What math and the price of flash have in common
One of the reasons I ended up an editor is that I'm pathetically bad at math; I still count on my fingers, and it takes me an embarrassingly long time to do simple problems in my head. But one thing that's been affirmed in my time covering technology is that math is really hard.
Take determining the true cost of flash, for example. Objectively, solid-state drives are more expensive than hard disk drives, so flash is more expensive than spinning disk, right? Nope. There are a lot of variables companies need to consider when looking at flash pricing: dollars per IOPS versus dollars per gigabyte, added data reduction techniques, the needs of the workload, the life of the drive and more. That makes determining whether flash is worth the spend a lot harder than figuring out what time a train leaving Chicago will arrive in Detroit.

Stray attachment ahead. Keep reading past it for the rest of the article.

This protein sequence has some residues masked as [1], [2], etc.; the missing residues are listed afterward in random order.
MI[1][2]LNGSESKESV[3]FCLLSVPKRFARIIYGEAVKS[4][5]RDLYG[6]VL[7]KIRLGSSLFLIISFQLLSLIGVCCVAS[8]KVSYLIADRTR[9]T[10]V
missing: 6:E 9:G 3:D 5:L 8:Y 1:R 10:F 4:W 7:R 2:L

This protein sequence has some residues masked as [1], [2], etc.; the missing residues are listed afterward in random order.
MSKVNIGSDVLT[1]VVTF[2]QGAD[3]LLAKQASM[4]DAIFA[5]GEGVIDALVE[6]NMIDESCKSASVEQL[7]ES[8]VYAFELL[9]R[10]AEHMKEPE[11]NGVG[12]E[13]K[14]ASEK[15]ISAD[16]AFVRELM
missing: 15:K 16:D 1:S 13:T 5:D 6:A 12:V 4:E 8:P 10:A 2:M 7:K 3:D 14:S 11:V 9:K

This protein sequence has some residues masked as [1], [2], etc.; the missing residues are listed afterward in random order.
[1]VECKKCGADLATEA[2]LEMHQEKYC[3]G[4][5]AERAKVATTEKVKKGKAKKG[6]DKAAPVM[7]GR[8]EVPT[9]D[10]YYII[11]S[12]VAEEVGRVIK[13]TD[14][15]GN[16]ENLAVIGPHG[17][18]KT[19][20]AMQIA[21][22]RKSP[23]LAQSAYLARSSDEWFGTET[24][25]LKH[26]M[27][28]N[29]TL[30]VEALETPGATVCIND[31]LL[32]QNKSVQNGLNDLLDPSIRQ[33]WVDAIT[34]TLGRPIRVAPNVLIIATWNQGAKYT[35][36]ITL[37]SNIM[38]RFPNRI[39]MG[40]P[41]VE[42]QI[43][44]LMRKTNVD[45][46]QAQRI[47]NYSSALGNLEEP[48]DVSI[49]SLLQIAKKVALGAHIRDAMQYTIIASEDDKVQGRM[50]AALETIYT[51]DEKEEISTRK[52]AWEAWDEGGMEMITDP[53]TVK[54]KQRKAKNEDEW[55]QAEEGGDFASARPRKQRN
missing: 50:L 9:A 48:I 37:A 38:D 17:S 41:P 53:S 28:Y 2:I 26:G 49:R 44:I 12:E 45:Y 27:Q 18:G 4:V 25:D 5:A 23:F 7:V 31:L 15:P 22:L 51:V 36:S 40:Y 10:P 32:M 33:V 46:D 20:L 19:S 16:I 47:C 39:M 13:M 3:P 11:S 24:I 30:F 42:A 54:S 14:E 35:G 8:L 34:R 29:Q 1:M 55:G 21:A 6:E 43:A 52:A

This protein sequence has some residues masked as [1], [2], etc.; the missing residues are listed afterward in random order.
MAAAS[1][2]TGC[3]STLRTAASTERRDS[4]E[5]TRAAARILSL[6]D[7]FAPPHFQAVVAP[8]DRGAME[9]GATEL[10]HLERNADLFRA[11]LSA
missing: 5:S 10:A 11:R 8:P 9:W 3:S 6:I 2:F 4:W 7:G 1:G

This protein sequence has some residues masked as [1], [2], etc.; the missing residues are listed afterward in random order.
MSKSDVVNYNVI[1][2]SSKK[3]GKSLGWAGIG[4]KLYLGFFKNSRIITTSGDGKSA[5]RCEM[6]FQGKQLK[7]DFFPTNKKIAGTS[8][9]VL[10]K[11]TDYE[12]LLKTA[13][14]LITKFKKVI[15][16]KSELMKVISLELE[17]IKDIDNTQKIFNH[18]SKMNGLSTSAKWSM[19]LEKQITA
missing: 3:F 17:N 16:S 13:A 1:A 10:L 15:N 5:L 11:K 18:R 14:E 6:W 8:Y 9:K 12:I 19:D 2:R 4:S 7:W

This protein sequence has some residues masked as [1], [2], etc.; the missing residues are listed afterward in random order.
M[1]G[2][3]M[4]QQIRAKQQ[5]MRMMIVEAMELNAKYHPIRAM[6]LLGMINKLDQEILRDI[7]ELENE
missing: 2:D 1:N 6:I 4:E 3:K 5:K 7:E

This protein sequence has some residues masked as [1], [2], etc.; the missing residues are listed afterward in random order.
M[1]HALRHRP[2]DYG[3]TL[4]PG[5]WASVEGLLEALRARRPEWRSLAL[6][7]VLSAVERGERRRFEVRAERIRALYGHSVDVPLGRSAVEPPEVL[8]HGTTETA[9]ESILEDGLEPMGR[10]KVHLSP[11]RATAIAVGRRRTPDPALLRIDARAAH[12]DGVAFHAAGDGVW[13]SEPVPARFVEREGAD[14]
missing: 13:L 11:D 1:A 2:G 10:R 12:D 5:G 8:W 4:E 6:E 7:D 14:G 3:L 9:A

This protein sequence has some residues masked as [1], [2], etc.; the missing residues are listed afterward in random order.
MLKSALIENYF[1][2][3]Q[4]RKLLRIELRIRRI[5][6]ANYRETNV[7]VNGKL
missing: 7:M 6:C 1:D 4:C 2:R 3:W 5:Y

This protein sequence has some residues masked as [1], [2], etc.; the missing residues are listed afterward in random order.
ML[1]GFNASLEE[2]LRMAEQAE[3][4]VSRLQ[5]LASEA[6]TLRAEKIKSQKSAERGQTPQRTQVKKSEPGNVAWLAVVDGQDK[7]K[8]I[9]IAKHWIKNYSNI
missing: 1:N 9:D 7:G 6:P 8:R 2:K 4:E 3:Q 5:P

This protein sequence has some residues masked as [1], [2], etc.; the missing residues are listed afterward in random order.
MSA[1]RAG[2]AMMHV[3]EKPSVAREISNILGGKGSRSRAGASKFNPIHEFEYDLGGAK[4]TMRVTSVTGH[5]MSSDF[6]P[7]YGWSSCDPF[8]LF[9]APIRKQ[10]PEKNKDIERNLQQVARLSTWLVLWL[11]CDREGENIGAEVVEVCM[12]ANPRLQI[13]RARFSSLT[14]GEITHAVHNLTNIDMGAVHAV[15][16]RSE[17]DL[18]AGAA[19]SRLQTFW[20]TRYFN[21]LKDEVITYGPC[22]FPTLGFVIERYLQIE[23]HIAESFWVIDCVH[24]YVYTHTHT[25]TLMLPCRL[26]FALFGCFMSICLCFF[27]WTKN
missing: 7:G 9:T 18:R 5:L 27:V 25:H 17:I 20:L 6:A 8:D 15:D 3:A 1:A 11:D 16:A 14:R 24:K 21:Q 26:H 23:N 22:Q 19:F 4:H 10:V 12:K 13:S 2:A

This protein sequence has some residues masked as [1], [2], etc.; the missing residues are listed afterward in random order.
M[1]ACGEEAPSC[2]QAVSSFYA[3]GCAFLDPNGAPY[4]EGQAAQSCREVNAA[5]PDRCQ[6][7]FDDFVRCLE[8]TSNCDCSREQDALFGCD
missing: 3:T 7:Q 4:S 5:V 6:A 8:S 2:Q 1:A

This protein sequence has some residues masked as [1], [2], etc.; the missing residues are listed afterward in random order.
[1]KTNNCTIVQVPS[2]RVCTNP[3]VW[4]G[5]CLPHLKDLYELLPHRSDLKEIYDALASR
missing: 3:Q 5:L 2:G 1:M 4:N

Another complicating factor of flash pricing is that vendors -- of HDDs, hybrid arrays and all-flash systems -- all say that their product is the best value. And if there's another thing I've learned from covering tech, it's that vendors are great at bending numbers to reflect what they want. They're not necessarily lying, but the mileage an organization gets out of an array will probably be different than what a vendor promises.
My trick to avoid doing math -- which is to act like I'm thinking about the problem, but then just wait for someone else to come up with the solution -- doesn't work for tech buyers trying to get a handle of flash pricing, so shop smart. Consider all of those dollar figures to determine the real cost of flash drives. And don't forget that issues with NAND supply affect the flash market. If you're the one tasked with justifying the price of flash, there are real variables to consider.